Master Czoza strode over to his piano and pulled sheet music off the top of a tipping stack of papers and books. He handed it to Uncle Jeffrey.

This sonatina is from a little known composer from the late 18th Century. I have no doubt you will probably be able to play the notes without fail after three tries. It will not be technically challenging for you. But, if you can make it into something that expresses your most inner self, it will reach into the souls of all who hear it and give to them what they most desire. You will know you have played this piece rightly when you see me cry. And believe me, Uncle Jeffrey, I have not cried in a very, very long time.”

Over the next several weeks, Uncle Jeffrey played nothing else. The song ran through his head every minute of the day. Twice a week, he would go to Master Czoza’s studio and play the sonatina. Two months had passed, and Master Czoza had nothing but derision for Uncle Jeffrey. He called Uncle Jeffrey names like “lumpy fingers,” “bow man, row man,” and a few things too harsh to repeat.

Uncle Jeffrey kept at the song as summer turned into fall and fall into winter. He stopped performing for audiences and soon had no desire to play any other song but this one great challenge. Those who heard him play could find nothing wrong with the song and said it was quite beautiful. But Master Czoza still would not release Uncle Jeffrey from his quest.

With each stroke of the bow, Uncle Jeffrey began to imagine Master Czoza beginning to cry; water gathering on his lower eyelid and then pouring over the dam and streaking down his cheeks. He knew there would be no noise when Master Czoza cried. It would be a deep seated stirring that would rise silently to the surface to erupt into nothing more than maybe a drop or two - maybe a quiver of the lip. As small a response as that would seem to some, Uncle Jeffrey dedicated his life to it.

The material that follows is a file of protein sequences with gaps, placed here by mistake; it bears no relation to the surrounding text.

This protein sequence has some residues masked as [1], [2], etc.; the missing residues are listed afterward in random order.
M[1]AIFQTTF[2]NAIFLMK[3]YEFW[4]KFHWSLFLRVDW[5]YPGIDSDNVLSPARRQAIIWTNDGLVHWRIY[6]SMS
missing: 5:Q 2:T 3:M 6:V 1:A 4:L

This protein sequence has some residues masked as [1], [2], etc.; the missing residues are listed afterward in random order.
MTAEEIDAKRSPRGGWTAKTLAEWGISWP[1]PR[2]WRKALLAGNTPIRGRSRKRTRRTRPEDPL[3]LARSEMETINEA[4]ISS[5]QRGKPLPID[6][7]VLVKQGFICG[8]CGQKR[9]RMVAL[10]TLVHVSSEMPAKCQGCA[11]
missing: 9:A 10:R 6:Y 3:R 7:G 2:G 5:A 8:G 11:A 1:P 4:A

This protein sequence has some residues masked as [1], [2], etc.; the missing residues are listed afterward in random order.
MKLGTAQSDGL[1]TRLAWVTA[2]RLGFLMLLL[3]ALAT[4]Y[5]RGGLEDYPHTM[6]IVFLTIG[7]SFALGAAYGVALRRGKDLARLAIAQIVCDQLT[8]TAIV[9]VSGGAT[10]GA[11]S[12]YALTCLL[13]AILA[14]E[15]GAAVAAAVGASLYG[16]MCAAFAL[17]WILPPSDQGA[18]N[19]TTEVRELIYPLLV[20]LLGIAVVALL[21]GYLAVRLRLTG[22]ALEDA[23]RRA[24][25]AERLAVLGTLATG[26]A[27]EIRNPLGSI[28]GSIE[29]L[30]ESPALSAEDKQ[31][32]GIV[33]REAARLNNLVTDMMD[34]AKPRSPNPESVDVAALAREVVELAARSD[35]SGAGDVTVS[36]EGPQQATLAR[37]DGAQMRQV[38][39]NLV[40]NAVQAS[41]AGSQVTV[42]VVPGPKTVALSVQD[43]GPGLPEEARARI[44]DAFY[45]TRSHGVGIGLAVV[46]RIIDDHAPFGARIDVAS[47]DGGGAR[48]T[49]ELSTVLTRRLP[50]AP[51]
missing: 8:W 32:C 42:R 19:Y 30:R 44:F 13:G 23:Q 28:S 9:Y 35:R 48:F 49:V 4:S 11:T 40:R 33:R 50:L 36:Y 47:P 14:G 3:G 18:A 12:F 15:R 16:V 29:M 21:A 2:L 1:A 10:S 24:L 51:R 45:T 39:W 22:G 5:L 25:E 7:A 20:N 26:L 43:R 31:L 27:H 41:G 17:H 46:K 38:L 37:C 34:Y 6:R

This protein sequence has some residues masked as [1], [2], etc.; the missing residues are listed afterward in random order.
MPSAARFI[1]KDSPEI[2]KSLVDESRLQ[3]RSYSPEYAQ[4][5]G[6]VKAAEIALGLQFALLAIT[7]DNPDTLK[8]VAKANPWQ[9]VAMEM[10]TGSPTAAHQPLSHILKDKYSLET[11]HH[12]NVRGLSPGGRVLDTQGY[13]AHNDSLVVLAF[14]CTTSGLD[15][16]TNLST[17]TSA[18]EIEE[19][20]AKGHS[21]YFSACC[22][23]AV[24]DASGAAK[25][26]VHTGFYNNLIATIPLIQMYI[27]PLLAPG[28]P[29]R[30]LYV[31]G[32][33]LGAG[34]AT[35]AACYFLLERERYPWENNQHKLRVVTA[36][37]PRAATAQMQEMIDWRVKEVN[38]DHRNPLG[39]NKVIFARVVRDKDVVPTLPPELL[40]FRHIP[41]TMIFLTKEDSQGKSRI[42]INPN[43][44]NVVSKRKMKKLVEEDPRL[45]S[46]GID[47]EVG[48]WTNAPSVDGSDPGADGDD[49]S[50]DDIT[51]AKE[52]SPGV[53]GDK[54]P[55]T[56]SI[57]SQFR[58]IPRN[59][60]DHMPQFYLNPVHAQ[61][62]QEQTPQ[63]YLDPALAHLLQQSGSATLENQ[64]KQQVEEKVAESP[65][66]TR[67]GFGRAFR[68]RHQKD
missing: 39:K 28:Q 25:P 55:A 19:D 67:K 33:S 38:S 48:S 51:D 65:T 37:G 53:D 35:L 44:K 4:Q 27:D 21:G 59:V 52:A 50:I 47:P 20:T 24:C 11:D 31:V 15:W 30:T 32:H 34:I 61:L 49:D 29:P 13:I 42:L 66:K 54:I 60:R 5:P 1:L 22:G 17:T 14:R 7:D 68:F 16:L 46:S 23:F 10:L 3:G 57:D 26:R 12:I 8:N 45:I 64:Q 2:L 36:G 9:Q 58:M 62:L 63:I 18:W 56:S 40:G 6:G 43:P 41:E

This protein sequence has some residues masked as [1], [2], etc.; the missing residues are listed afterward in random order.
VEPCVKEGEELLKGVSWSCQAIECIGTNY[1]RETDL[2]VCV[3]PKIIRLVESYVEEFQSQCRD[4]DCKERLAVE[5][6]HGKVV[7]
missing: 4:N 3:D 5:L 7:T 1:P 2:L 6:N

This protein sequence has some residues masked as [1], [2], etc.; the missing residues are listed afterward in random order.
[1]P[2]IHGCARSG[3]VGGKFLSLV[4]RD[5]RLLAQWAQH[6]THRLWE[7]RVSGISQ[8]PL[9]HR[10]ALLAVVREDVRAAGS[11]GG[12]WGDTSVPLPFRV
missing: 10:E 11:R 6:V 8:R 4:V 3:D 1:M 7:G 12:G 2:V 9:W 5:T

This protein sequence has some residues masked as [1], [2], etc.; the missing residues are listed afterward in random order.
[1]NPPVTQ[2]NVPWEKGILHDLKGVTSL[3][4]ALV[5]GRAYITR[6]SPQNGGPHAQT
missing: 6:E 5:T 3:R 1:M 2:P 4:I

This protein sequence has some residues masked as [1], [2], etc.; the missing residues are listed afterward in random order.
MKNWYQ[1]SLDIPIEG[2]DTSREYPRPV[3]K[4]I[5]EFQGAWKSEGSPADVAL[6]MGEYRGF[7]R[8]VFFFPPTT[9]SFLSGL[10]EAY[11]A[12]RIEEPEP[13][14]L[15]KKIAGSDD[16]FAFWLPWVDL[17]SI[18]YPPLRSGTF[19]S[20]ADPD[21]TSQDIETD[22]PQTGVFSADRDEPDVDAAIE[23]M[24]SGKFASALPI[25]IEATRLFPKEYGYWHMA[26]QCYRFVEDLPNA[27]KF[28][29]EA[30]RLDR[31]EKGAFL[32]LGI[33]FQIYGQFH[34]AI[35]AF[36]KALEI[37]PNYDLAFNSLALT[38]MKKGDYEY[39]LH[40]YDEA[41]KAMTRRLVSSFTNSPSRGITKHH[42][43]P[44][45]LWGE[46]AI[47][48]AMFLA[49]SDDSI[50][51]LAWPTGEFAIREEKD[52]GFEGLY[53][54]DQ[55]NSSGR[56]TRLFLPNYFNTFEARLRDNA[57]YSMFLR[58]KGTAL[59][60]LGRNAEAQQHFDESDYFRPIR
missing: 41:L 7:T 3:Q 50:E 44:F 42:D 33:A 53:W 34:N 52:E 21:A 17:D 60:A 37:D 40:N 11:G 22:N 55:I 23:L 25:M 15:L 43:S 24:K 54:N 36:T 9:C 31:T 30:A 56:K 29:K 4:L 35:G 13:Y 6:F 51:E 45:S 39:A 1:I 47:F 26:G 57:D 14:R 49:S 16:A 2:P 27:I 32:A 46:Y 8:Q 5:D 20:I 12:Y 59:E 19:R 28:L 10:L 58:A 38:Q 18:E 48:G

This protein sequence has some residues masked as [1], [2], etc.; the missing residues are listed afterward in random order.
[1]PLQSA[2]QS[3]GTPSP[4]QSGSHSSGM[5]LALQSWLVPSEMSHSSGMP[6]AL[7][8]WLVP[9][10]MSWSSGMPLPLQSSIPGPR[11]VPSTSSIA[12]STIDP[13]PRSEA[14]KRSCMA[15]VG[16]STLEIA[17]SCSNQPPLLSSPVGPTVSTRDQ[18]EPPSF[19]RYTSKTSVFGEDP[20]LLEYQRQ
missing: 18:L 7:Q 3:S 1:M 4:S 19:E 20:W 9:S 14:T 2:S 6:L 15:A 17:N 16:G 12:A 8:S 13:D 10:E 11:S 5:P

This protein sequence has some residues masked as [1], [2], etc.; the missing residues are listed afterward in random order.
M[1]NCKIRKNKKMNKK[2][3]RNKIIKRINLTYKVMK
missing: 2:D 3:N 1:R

One day, while playing the counterpoint in his sonatina, images of Master Czoza came to him. Master Czoza was not crying in these imaginings, but a smile slowly wriggled its way across his lips and it seemed he was about to laugh. Master Czoza did not laugh often, but when he did, Uncle Jeffrey knew that his master was pleased with him. Uncle Jeffrey’s father came to mind. He loved his father and missed him greatly, but during this challenge he had thought seldom of him. While he was thinking about his father, the counterpoint he was playing suddenly took on a life that Uncle Jeffrey had never imagined. He played the same notes he had always played but it sounded like a completely new and different song. Uncle Jeffrey became very excited and ran off to Master Czoza’s studio.

Master Czoza sat in silence, as he normally did after hearing the sonatina. But this time a smile slowly wriggled across his lips.

You are getting somewhere, Uncle Jeffrey. I am very pleased. I am not about to cry, but I am very pleased.”

The next few weeks saw Uncle Jeffrey happier than he had been since his father’s death. Since that sad loss at age six, Uncle Jeffrey was not one to talk much about his father. But now he began to talk with his brother, Bartholomew’s father, about their father. He began to laugh about memories, he began to cry because his heart was broken, and he began to want to be happy.

Each week Master Czoza began to smile bigger and even started to laugh. When Uncle Jeffrey played the sonatina the room filled with brightness and levity. The sun shone stronger, colors seemed brighter, smells seemed more aromatic and food-- even small morsels-- became full of flavor.